Part Number: ADS1298
I am a student trying to understand the acquisition of ECG signals.
I have a basic query regarding the placement of the electrodes on human body for ECG measurement using ADS1298.
It is a single lead system. The two differential inputs are Right Arm and Left Arm.
But as per my limited understanding, the ECG potential should be measured between Right Arm and Left Leg (Lead II) or Left Arm and Right Leg (Lead III).
Can you please explain the justification for taking inputs from Right Arm and Left Arm with “right leg drive” to help reduce the CMRR requirements of the INA ??
does this imply....
Lead I = lead II - lead III
I mean, if lead II contains info for some set of abnormalities and lead III contains info for some set of abnormalities, the Lead I (= lead II - lead III) will contain info on both sets is the above argument correct ???
What are the benefits for taking Lead I measurement over taking a Lead II measurement ??
The three electrodes that are used for measurement are RA, LA, and LL. The RL electrode is only to provide bias to the patient and to cancel common-mode interference which is ubiquitous in ECG applications. There is a helpful application note that discusses the use of common-mode feedback in ECG systems here.
ECG leads are defined as the voltage between two electrodes. The reason doctors look at multiple leads to to see the electrical activity in the heart at different "angles" which can show different behavior in the heart. Not only do doctors look at the three limb leads, but in some cases they may look at three more "augmented" leads, which show the angles "in between" the limb leads and they may look at "chest leads" which show more angles. Academic cardiology may even study dozens of ECG leads that each show some different type of behavior. However, the knowledge of what each unique lead shows is the expertise of doctors and biology PhDs, not electrical engineers at Texas Instruments :-).
You are correct that Lead I = Lead II - Lead III. The concept of being able to calculate a third ECG lead from the first two is known as "Einthoven's triangle" which you can research online. It comes from the simple fact that Lead I = LA - RA, Lead II = LL - RA, and Lead III = LL - LA. By simple arithmetic we can see that Lead I = Lead II - Lead III, Lead II = Lead III - Lead I, and Lead III = Lead II + Lead I. This means that it is possible to measure two leads directly and calculate the third. Simply calculating the third lead is not "cheating". It is widely understood and accepted by doctors and medical device manufacturers.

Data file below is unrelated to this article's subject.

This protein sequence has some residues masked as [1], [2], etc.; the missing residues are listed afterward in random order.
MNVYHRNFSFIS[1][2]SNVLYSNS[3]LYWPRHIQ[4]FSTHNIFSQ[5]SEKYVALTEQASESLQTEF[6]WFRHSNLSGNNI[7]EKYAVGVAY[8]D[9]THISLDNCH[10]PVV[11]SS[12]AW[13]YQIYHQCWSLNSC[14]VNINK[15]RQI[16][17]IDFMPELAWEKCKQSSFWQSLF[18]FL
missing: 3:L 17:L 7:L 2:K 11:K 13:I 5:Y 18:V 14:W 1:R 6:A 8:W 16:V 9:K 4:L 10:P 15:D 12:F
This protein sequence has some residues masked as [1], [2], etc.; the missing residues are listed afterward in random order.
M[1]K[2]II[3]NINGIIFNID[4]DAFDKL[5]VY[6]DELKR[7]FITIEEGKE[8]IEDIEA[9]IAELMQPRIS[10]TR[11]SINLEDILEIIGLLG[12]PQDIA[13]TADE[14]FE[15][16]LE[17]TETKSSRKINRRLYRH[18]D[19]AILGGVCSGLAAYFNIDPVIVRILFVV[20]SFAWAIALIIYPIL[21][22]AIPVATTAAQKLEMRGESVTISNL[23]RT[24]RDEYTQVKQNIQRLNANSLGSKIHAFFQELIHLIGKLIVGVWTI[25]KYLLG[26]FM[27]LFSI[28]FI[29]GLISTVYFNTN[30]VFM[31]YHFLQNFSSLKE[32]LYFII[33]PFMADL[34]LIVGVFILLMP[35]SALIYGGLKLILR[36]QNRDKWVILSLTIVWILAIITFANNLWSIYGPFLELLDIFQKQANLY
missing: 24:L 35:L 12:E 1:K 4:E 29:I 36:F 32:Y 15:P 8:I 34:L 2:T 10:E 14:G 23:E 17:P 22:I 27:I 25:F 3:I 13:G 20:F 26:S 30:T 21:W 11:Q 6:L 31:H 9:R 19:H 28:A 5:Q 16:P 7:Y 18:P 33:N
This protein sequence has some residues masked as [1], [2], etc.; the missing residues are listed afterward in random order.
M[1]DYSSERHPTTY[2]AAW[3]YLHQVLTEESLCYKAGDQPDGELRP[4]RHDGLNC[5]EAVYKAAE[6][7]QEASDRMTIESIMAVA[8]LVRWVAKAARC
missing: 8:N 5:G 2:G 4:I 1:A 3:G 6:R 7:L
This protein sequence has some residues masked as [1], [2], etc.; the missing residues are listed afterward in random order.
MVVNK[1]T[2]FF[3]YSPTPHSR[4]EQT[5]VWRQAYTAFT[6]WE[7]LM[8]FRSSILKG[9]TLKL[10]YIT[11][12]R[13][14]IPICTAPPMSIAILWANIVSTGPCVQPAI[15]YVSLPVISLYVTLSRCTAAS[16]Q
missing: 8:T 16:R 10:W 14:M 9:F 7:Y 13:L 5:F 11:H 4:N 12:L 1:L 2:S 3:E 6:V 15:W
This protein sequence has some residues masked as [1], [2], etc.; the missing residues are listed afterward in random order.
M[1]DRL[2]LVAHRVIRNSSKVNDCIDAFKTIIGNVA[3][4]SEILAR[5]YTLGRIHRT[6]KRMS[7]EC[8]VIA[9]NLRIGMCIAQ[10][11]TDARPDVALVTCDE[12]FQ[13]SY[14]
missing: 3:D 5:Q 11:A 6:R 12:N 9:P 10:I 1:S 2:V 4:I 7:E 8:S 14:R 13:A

In reply to Brian Pisani:
In reply to Pankaj Jha:
Thanks for the reply. As a student, it helps me a lot.
A follow-up question:
I have done some literature review and found that most of the capacitively -coupled amplifiers for ECG monitoring implement the same placement of electrodes, i.e. Lead I, as mentioned in the application note I had referred.
So my question is -- what is the justification of extracting only Lead I , if we need at least 2 lead info to get full ECG info ???
Is it that Lead I info is enough for some cardiac abnormalities ??? if yes, what is the domain of abnormalities that Lead I only info can cater ??
What are the tradeoffs of extracting only Lead I and extracting all the 3 leads ???
I do not believe I can answer those questions. I am an electrical engineer and an expert on the ADS1298 and how that device fits in ECG measurement applications, but I am not a cardiology expert. Your question can probably be answered in medical journals or textbooks, or by a physician.
From the electronics design perspective, I know there are some uses for only a single lead ECG as there are products that only support one lead. However, I do not know the clinical details of why they only use 1 lead versus more.
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